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# HD 15524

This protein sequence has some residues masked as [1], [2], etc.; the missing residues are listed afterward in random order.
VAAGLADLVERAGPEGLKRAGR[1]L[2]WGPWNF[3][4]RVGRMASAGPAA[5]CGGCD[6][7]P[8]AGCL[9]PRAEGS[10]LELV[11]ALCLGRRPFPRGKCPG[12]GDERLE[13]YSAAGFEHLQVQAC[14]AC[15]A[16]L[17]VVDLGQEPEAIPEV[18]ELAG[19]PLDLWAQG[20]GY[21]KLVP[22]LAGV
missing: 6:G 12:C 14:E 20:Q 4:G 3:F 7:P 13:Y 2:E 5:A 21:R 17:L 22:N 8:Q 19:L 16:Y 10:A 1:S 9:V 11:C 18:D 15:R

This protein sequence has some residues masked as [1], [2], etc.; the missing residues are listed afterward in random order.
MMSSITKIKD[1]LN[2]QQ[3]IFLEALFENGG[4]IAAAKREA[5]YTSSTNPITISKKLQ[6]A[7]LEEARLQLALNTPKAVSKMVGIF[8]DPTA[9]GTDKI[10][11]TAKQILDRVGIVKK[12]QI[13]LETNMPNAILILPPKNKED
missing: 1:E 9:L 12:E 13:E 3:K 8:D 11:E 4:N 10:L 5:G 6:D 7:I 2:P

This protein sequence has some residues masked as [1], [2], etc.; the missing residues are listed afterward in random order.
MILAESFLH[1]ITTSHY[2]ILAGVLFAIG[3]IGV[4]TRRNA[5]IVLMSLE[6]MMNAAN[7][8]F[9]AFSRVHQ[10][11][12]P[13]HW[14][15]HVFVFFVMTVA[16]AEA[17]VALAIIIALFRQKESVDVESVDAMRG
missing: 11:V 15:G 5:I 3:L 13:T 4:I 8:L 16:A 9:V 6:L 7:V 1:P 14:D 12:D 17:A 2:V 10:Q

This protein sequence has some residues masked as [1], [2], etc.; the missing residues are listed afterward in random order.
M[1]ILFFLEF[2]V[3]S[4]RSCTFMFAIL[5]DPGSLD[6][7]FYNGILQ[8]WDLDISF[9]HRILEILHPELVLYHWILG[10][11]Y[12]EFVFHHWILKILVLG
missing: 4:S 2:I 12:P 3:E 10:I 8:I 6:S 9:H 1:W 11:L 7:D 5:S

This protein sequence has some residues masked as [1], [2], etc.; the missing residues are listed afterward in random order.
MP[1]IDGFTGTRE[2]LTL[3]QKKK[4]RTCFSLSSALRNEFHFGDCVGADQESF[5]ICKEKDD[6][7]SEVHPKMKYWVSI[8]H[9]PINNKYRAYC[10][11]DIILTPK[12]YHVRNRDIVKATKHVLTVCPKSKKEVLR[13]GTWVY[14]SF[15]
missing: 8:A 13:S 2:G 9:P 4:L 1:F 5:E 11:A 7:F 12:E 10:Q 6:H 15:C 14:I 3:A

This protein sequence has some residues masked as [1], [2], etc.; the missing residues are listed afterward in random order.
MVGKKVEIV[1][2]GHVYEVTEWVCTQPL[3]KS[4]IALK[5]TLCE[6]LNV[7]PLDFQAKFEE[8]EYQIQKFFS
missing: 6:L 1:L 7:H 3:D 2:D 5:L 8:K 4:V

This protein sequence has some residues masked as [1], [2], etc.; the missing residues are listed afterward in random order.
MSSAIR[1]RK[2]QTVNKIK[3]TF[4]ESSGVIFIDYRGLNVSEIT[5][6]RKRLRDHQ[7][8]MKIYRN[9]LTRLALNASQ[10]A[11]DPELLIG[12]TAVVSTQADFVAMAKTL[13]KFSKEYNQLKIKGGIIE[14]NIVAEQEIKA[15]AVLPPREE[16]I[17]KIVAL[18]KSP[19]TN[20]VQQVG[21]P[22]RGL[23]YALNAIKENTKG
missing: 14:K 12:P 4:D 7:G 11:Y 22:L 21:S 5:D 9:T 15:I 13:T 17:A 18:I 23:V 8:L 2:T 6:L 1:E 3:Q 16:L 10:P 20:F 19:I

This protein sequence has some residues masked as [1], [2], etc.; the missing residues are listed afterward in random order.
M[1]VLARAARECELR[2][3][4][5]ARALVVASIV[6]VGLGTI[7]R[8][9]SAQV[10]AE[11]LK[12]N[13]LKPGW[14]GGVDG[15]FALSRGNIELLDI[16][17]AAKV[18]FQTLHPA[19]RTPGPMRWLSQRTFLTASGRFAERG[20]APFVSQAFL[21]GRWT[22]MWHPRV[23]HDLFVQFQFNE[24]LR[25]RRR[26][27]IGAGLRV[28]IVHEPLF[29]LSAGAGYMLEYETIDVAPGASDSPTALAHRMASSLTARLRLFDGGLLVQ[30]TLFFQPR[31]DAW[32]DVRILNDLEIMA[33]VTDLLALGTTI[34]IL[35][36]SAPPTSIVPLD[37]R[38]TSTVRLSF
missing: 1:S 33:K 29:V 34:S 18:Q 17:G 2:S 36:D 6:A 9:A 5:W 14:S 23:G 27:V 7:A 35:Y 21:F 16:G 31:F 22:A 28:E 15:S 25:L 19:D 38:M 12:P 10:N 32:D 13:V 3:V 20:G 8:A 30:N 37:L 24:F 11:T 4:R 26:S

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 Rotation- and temperature-dependence of stellar latitudinal differential rotationMore than 600 high resolution spectra of stars with spectral type F andlater were obtained in order to search for signatures of differentialrotation in line profiles. In 147 stars the rotation law could bemeasured, with 28 of them found to be differentially rotating.Comparison to rotation laws in stars of spectral type A reveals thatdifferential rotation sets in at the convection boundary in theHR-diagram; no star that is significantly hotter than the convectionboundary exhibits the signatures of differential rotation. Four lateA-/early F-type stars close to the convection boundary and at v sin{i}≈ 100 km s-1 show extraordinarily strong absolute shear atshort rotation periods around one day. It is suggested that this is dueto their small convection zone depth and that it is connected to anarrow range in surface velocity; the four stars are very similar inTeff and v sin{i}. Detection frequencies of differentialrotation α = ΔΩ/Ω > 0 were analyzed in starswith varying temperature and rotation velocity. Measurable differentialrotation is more frequent in late-type stars and slow rotators. Thestrength of absolute shear, ΔΩ, and differential rotationα are examined as functions of the stellar effective temperatureand rotation period. The highest values of ΔΩ are found atrotation periods between two and three days. In slower rotators, thestrongest absolute shear at a given rotation rateΔΩmax is given approximately byΔΩmax ∝ P-1, i.e.,αmax ≈ const. In faster rotators, bothαmax and ΔΩmax diminish lessrapidly. A comparison with differential rotation measurements in starsof later spectral type shows that F-stars exhibit stronger shear thancooler stars do and the upper boundary in absolute shear ΔΩwith temperature is consistent with the temperature-scaling law found inDoppler Imaging measurements. Lithium abundances of the local thin disc starsLithium abundances are presented for a sample of 181 nearby F and Gdwarfs with accurate Hipparcos parallaxes. The stars are on circularorbits about the Galactic centre and, hence, are identified as belongingto the thin disc. This sample is combined with two published surveys toprovide a catalogue of lithium abundances, metallicities ([Fe/H]),masses, and ages for 451 F-G dwarfs, almost all belonging to the thindisc. The lithium abundances are compared and contrasted with publishedlithium abundances for F and G stars in local open clusters. The fieldstars span a larger range in [Fe/H] than the clusters for which [Fe/H]~=0.0 +/- 0.2. The initial (i.e. interstellar) lithium abundance of thesolar neighbourhood, as derived from stars for which astration oflithium is believed to be unimportant, is traced from logɛ(Li) =2.2 at [Fe/H]=-1 to logɛ(Li) = 3.2 at +0.1. This form for theevolution is dependent on the assumption that astration of lithium isnegligible for the stars defining the relation. An argument is advancedthat this latter assumption may not be entirely correct, and, theevolution of lithium with [Fe/H] may be flatter than previouslysupposed. A sharp Hyades-like Li dip is not seen among the field starsand appears to be replaced by a large spread among lithium abundances ofstars more massive than the lower mass limit of the dip. Astration oflithium by stars of masses too low to participate in the Li dip isdiscussed. These stars show little to no spread in lithium abundance ata given [Fe/H] and mass. The Geneva-Copenhagen survey of the Solar neighbourhood. Ages, metallicities, and kinematic properties of 14 000 F and G dwarfsWe present and discuss new determinations of metallicity, rotation, age,kinematics, and Galactic orbits for a complete, magnitude-limited, andkinematically unbiased sample of 16 682 nearby F and G dwarf stars. Our63 000 new, accurate radial-velocity observations for nearly 13 500stars allow identification of most of the binary stars in the sampleand, together with published uvbyβ photometry, Hipparcosparallaxes, Tycho-2 proper motions, and a few earlier radial velocities,complete the kinematic information for 14 139 stars. These high-qualityvelocity data are supplemented by effective temperatures andmetallicities newly derived from recent and/or revised calibrations. Theremaining stars either lack Hipparcos data or have fast rotation. Amajor effort has been devoted to the determination of new isochrone agesfor all stars for which this is possible. Particular attention has beengiven to a realistic treatment of statistical biases and errorestimates, as standard techniques tend to underestimate these effectsand introduce spurious features in the age distributions. Our ages agreewell with those by Edvardsson et al. (\cite{edv93}), despite severalastrophysical and computational improvements since then. We demonstrate,however, how strong observational and theoretical biases cause thedistribution of the observed ages to be very different from that of thetrue age distribution of the sample. Among the many basic relations ofthe Galactic disk that can be reinvestigated from the data presentedhere, we revisit the metallicity distribution of the G dwarfs and theage-metallicity, age-velocity, and metallicity-velocity relations of theSolar neighbourhood. Our first results confirm the lack of metal-poor Gdwarfs relative to closed-box model predictions (the G dwarfproblem''), the existence of radial metallicity gradients in the disk,the small change in mean metallicity of the thin disk since itsformation and the substantial scatter in metallicity at all ages, andthe continuing kinematic heating of the thin disk with an efficiencyconsistent with that expected for a combination of spiral arms and giantmolecular clouds. Distinct features in the distribution of the Vcomponent of the space motion are extended in age and metallicity,corresponding to the effects of stochastic spiral waves rather thanclassical moving groups, and may complicate the identification ofthick-disk stars from kinematic criteria. More advanced analyses of thisrich material will require careful simulations of the selection criteriafor the sample and the distribution of observational errors.Based on observations made with the Danish 1.5-m telescope at ESO, LaSilla, Chile, and with the Swiss 1-m telescope at Observatoire deHaute-Provence, France.Complete Tables 1 and 2 are only available in electronic form at the CDSvia anonymous ftp to cdsarc.u-strasbg.fr (130.79.128.5) or viahttp://cdsweb.u-strasbg.fr/cgi-bin/qcat?J/A+A/418/989 Differential rotation in rapidly rotating F-starsWe obtained high quality spectra of 135 stars of spectral types F andlater and derived overall'' broadening functions in selectedwavelength regions utilizing a Least Squares Deconvolution (LSD)procedure. Precision values of the projected rotational velocity v \siniwere derived from the first zero of the Fourier transformed profiles andthe shapes of the profiles were analyzed for effects of differentialrotation. The broadening profiles of 70 stars rotating faster than v\sini = 45 km s-1 show no indications of multiplicity nor ofspottedness. In those profiles we used the ratio of the first two zerosof the Fourier transform q_2/q_1 to search for deviations from rigidrotation. In the vast majority the profiles were found to be consistentwith rigid rotation. Five stars were found to have flat profilesprobably due to cool polar caps, in three stars cuspy profiles werefound. Two out of those three cases may be due to extremely rapidrotation seen pole on, only in one case (v \sini = 52 km s-1)is solar-like differential rotation the most plausible explanation forthe observed profile. These results indicate that the strength ofdifferential rotation diminishes in stars rotating as rapidly as v \sini>~ 50 km s-1.Table A.1 is only available at the CDS via anonymous ftp tocdsarc.u-strasbg.fr (130.79.125.5) or viahttp://cdsweb.u-strasbg.fr/cgi-bin/qcat?J/A+A/412/813Based on observations collected at the European Southern Observatory, LaSilla, 69.D-0015(B). The ROSAT all-sky survey catalogue of optically bright main-sequence stars and subgiant starsWe present X-ray data for all main-sequence and subgiant stars ofspectral types A, F, G, and K and luminosity classes IV and V listed inthe Bright Star Catalogue that have been detected as X-ray sources inthe ROSAT all-sky survey; several stars without luminosity class arealso included. The catalogue contains 980 entries yielding an averagedetection rate of 32 percent. In addition to count rates, sourcedetection parameters, hardness ratios, and X-ray fluxes we also listX-ray luminosities derived from Hipparcos parallaxes. The catalogue isalso available in electronic form via anonymous ftp tocdsarc.u-strasbg.fr (130.79.128.5) or viahttp://cdsweb.u-strasbg.fr/Abstract.html The Tokyo PMC catalog 90-93: Catalog of positions of 6649 stars observed in 1990 through 1993 with Tokyo photoelectric meridian circleThe sixth annual catalog of the Tokyo Photoelectric Meridian Circle(PMC) is presented for 6649 stars which were observed at least two timesin January 1990 through March 1993. The mean positions of the starsobserved are given in the catalog at the corresponding mean epochs ofobservations of individual stars. The coordinates of the catalog arebased on the FK5 system, and referred to the equinox and equator ofJ2000.0. The mean local deviations of the observed positions from theFK5 catalog positions are constructed for the basic FK5 stars to comparewith those of the Tokyo PMC Catalog 89 and preliminary Hipparcos resultsof H30. The Angular Momentum of Main Sequence Stars and Its Relation to Stellar ActivityRotational velocities are reported for intermediate-mass main sequencestars it the field. The measurements are based on new, high S/N CCDspectra from the Coudé Feed Telescope of the Kitt Peak NationalObservatory. We analyze these rotation rates for a dependence on bothmass and age. We compare the average rotation speeds of the field starswith mean velocities for young stars in Orion, the Alpha Persei cluster,the Pleiades, and the Hyades. The average rotation speeds of stars moremassive than $\sim1.6$ \msun\experience little or no change during theevolutionary lifetimes of these stars on the zero age main sequence orwithin the main sequence band. Less massive stars in the range betwee n1.6\msun\ and 1.3\msun\ also show little decline in mean rotation ratewhile they are on the main sequence, and at most a factor of 2 decreasein velocity as they evolve off the main sequence. The {\it e}-foldingtime for the loss of angular momentum b y the latter group of stars isat least 1--2 billion years. This inferred characteristic time scale forspindown is far longer than the established rotational braking time forsolar-type stars with masses below $\sim1.3$ \msun. We conclude from acomparison of the trends in rotation with trends in chromospheric andcoronal activity that the overall decline in mean rotation speed alongthe main sequence, from $\sim2$ \msun\ down to $\sim1.3$ \msun, isimposed during the pre-main sequence phase of evolution, and that thispattern changes little thereafter while the star resides on the mainsequence. The magnetic activity implicated in the rotational spindown ofthe Sun and of similar stars during their main sequence lifetimes mus ttherefore play only a minor role in determining the rotation rates ofthe intermediate mass stars, either because a solar-like dynamo is weakor absent, or else the geometry of the magnetic field is appreciablyless effective in removing angular momentu m from these stars. (SECTION:Stars) A catalogue of [Fe/H] determinations: 1996 editionA fifth Edition of the Catalogue of [Fe/H] determinations is presentedherewith. It contains 5946 determinations for 3247 stars, including 751stars in 84 associations, clusters or galaxies. The literature iscomplete up to December 1995. The 700 bibliographical referencescorrespond to [Fe/H] determinations obtained from high resolutionspectroscopic observations and detailed analyses, most of them carriedout with the help of model-atmospheres. The Catalogue is made up ofthree formatted files: File 1: field stars, File 2: stars in galacticassociations and clusters, and stars in SMC, LMC, M33, File 3: numberedlist of bibliographical references The three files are only available inelectronic form at the Centre de Donnees Stellaires in Strasbourg, viaanonymous ftp to cdsarc.u-strasbg.fr (130.79.128.5), or viahttp://cdsweb.u-strasbg.fr/Abstract.html On the link between rotation and lithium depletion in subgiant stars.We present projected rotational velocity Vsini for 65 F, G and Ksubgiant stars. In this work we study the link between rotation andLithium abundance in such class of luminosity. In particular, we lookfor possible effects of rotational braking on the Lithium depletion. Weshow that a sharp decrease in Lithium abundances parallels therotational discontinuity, located at F8IV, in all its aspects. We havefound some dependence of Lithium abundance upon rotation for singlesubgiants, but there is no evident correlation between Lithium abundanceand rotational velocity for binary subgiant stars. The photoelectric astrolabe catalogue of Yunnan Observatory (YPAC).The positions of 53 FK5, 70 FK5 Extension and 486 GC stars are given forthe equator and equinox J2000.0 and for the mean observation epoch ofeach star. They are determined with the photoelectric astrolabe ofYunnan Observatory. The internal mean errors in right ascension anddeclination are +/- 0.046" and +/- 0.059", respectively. The meanobservation epoch is 1989.51. Vitesses radiales. Catalogue WEB: Wilson Evans Batten. Subtittle: Radial velocities: The Wilson-Evans-Batten catalogue.We give a common version of the two catalogues of Mean Radial Velocitiesby Wilson (1963) and Evans (1978) to which we have added the catalogueof spectroscopic binary systems (Batten et al. 1989). For each star,when possible, we give: 1) an acronym to enter SIMBAD (Set ofIdentifications Measurements and Bibliography for Astronomical Data) ofthe CDS (Centre de Donnees Astronomiques de Strasbourg). 2) the numberHIC of the HIPPARCOS catalogue (Turon 1992). 3) the CCDM number(Catalogue des Composantes des etoiles Doubles et Multiples) byDommanget & Nys (1994). For the cluster stars, a precise study hasbeen done, on the identificator numbers. Numerous remarks point out theproblems we have had to deal with. Improved Mean Positions and Proper Motions for the 995 FK4 Sup Stars not Included in the FK5 ExtensionNot Available The correction in right ascension of 508 stars determinated with PMO photoelectric transit instrument.Not Available CA II H and K measurements made at Mount Wilson Observatory, 1966-1983Summaries are presented of the photoelectric measurements of stellar CaII H and K line intensity made at Mount Wilson Observatory during theyears 1966-1983. These results are derived from 65,263 individualobservations of 1296 stars. For each star, for each observing season,the maximum, minimum, mean, and variation of the instrumental H and Kindex 'S' are given, as well as a measurement of the accuracy ofobservation. A total of 3110 seasonal summaries are reported. Factorswhich affect the ability to detect stellar activity variations andaccurately measure their amplitudes, such as the accuracy of the H and Kmeasurements and scattered light contamination, are discussed. Relationsare given which facilitate intercomparison of 'S' values with residualintensities derived from ordinary spectrophotometry, and for convertingmeasurements to absolute fluxes. Lithium depletion and rotation in main-sequence starsLithium abundances were measured in nearly 200 old disk-population Fstars to examine the effects of rotational braking on the depletion ofLi. The sample was selected to be slightly evolved off the main sequenceso that the stars have completed all the Li depletion they will undergoon the main sequence. A large scatter in Li abundances in the late Fstars is found, indicating that the Li depletion is not related to ageand spectral type alone. Conventional depletion mechanisms likeconvective overshoot and microscopic diffusion are unable to explain Lidepletion in F stars with thin convective envelopes and are doubly taxedto explain such a scatter. No correlation is found between Li abundanceand the present projected rotational velocity and some of the most rapidrotators are undepleted, ruling out meridional circulation as the causeof Li depletion. There is a somewhat larger spread in Li abundances inthe spun-down late F stars compared to the early F stars which shouldremain rotationally unaltered on the main sequence. Magnetic structure in cool stars. XV - The evolution of rotation rates and chromospheric activity of giantsFor cool giants and subgiants the observed dependence of rotationalvelocity and Ca II H and K line-core emission on color B-V isinterpreted in terms of changes in the moment of inertia by stellarevolution. Modeling of the rotational velocity during the evolution ofcool giants with masses between 2.0 and 3.0 solar masses, by taking intoaccount the change in the moment of inertia and assuming rigid-bodyrotation and conservation of angular momentum, describes the observeddecrease of v sin i with B-V. The computed evolution of the rotationalvelocity, together with the empirical relation between the Ca IIline-core emission and the rotation rate, explain the observed drop inthe Ca II line-core emission for giants at B-V = about 0.95. Forsubgiants with masses of about 1.5 solar mass, the change in the momentof inertia by itself cannot explain the observed v sin i distribution:there are indications of loss of angular momentum, presumably bymagnetic braking. Visual multiples. VIII - 1000 MK typesA total of 1000 new classifications are given for stars brighter than B= 8.0 mag in the Aitken double star catalog. The classificationssupplement 865 classifications obtained in 1981 and 1984. Among thenewly discovered stars are 12 new Ap stars, eight Lambda Bootis stars,one Ba II star, and 60 Am stars. A detailed list of the newclassifications is given. Magnetic structure in cool stars. III - CA II H and K emission and rotation of main-sequence starsCa II H and K fluxes were measured in 31 rapidly rotating main-sequencestars of type F and in seven single-line main-sequence spectroscopicbinaries with periods less than 10 days. Most of the rapidly rotatingstars observed appear to have relatively high fluxes compared to theslowly rotating stars of the same spectral type. Calculations show thatthe effect of rotational broadening is negligible and that the fluxesgreater than normal measured in these stars must be a result of theincreased Ca II H and K emission. All main-sequence binaries withperiods less than nine days show eccentricities smaller than 0.1, whichindicates that in these systems the rotational and orbital motions areprobably synchronized. Prediction of spectral classification from photometric observations - Application of the UVBY beta photometry and the MK spectra classification. II - General caseAbstract image available at:http://adsabs.harvard.edu/cgi-bin/nph-bib_query?1980A&A....85...93M&db_key=AST Prediction of spectral classification from photometric observations-application to the UVBY beta photometry and the MK spectral classification. I - Prediction assuming a luminosity classAn algorithm based on multiple stepwise and isotonic regressions isdeveloped for the prediction of spectral classification from photometricdata. The prediction assumes a luminosity class with reference touvbybeta photometry and the MK spectral classification. The precisionattained is about 90 percent and 80 percent probability of being withinone spectral subtype respectively for luminosity groups I and V and forluminosity groups III and IV. A list of stars for which discrepanciesappear between photometry and spectral classification is given. MK spectral types for some F and G stars.Abstract image available at:http://adsabs.harvard.edu/cgi-bin/nph-bib_query?1979PASP...91...83C&db_key=AST Mesures d'etoiles doubles faites a Nice.Abstract image available at:http://adsabs.harvard.edu/cgi-bin/nph-bib_query?1978A&AS...33..275M&db_key=AST Absolute luminosity calibration of F starsLuminosity calibrations are performed for a restricted sample of 706F-type field stars of all luminosity classes and a similarly restrictedsample of 251 main-sequence F stars. The samples are restricted withrespect to values of photometric and metallicity indices, propermotions, radial velocities, and apparent magnitudes. Both linear andsecond-order relations between absolute magnitude and the photometricindices beta, /c1/ or (b-y), /c1/ are considered.These relations are calibrated by the statistical parallax method basedon the principle of maximum likelihood. The possible effect ofinterstellar absorption on the calibration results is investigated alongwith an effect of a photometric correction to the absolute magnitudes.The results obtained are compared with those of Crawford (1975) as wellas with the trigonometric parallaxes. The coefficients of thecalibration relations are derived from the trigonometric parallaxes, andpoor agreement is indicated. It is concluded that the trigonometricparallaxes must be used very carefully and only for nearby stars. Spectral classification of the bright F stars.Abstract image available at:http://adsabs.harvard.edu/cgi-bin/nph-bib_query?1976PASP...88...95C&db_key=AST Radial velocity measurements of visual binaries. 1.Abstract image available at:http://adsabs.harvard.edu/cgi-bin/nph-bib_query?1974AJ.....79..866B&db_key=AST Luminosity and velocity distribution of high-luminosity red stars. III. Old-disk-population giantsAbstract image available at:http://adsabs.harvard.edu/cgi-bin/nph-bib_query?1973PASP...85..542E&db_key=AST Catalog of Indidual Radial Velocities, 0h-12h, Measured by Astronomers of the Mount Wilson ObservatoryAbstract image available at:http://adsabs.harvard.edu/cgi-bin/nph-bib_query?1970ApJS...19..387A&db_key=AST MK classifications for F and G-type stars. I.Abstract image available at:http://adsabs.harvard.edu/cgi-bin/nph-bib_query?1969AJ.....74..916H&db_key=AST Studies of Stellar Rotation. V. The Dependence of Rotation on Age among Solar-Type StarsAbstract image available at:http://adsabs.harvard.edu/cgi-bin/nph-bib_query?1967ApJ...150..551K&db_key=AST Micrometer measures of companions to bright stars.Not Available